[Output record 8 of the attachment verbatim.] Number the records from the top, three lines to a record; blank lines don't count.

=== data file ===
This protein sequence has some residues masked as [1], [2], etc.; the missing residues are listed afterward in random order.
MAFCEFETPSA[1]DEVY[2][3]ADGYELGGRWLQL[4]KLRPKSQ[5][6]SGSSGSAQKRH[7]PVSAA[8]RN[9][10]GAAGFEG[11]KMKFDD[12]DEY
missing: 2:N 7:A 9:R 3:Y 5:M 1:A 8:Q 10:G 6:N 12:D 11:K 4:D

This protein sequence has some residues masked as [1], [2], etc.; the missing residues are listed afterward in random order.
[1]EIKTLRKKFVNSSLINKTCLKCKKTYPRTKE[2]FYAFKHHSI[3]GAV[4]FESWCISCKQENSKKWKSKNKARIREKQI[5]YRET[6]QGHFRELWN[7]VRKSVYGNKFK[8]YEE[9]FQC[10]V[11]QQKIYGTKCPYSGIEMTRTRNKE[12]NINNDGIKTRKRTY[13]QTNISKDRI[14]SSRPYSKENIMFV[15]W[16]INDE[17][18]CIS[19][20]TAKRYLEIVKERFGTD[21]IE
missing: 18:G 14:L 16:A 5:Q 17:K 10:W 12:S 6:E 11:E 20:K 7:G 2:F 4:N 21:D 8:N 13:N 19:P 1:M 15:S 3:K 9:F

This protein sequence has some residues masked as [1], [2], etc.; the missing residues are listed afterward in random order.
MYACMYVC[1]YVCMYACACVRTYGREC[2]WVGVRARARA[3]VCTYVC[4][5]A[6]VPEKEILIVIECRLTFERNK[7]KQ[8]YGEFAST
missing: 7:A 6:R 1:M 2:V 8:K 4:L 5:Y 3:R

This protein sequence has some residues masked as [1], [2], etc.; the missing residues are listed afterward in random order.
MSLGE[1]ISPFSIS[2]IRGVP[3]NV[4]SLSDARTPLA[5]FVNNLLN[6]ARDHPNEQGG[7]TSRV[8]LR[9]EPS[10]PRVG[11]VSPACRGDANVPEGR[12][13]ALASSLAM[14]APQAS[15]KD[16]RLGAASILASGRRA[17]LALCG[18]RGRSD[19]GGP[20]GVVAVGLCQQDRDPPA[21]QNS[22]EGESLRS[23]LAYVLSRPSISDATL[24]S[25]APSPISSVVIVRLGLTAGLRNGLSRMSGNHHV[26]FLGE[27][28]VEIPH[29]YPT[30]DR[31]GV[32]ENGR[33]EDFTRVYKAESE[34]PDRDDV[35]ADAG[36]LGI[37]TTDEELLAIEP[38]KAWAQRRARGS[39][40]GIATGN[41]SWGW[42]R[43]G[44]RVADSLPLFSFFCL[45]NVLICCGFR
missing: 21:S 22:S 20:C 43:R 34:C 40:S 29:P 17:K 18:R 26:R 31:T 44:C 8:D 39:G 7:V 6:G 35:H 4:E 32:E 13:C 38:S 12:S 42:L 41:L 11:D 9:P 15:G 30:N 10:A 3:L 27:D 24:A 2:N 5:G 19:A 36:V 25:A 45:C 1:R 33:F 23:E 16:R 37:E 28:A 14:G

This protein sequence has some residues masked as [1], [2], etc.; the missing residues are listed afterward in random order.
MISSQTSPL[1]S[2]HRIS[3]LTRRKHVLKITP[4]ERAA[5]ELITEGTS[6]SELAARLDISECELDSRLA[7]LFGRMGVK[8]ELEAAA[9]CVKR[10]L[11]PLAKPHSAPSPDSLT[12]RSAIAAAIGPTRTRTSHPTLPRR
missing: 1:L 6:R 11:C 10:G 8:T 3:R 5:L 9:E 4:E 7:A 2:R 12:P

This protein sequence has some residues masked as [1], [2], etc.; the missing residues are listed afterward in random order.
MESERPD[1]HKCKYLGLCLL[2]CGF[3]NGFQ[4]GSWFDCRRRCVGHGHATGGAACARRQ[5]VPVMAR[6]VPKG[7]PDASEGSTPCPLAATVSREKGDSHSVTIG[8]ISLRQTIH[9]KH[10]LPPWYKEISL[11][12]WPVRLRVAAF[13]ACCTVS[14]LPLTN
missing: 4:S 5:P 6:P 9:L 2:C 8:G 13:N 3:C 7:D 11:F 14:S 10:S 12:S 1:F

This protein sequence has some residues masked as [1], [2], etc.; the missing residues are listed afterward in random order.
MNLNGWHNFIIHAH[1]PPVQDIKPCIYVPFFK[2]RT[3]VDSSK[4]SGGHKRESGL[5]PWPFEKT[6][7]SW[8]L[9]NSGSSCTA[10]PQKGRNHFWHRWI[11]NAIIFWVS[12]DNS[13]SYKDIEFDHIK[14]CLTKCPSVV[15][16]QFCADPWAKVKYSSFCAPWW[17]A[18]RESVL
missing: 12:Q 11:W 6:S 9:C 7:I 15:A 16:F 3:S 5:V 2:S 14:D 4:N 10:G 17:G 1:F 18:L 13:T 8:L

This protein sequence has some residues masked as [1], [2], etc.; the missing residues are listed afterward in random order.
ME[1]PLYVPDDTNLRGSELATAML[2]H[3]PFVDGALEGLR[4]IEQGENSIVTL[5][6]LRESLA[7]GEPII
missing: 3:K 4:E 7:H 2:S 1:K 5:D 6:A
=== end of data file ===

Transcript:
This protein sequence has some residues masked as [1], [2], etc.; the missing residues are listed afterward in random order.
ME[1]PLYVPDDTNLRGSELATAML[2]H[3]PFVDGALEGLR[4]IEQGENSIVTL[5][6]LRESLA[7]GEPII
missing: 3:K 4:E 7:H 2:S 1:K 5:D 6:A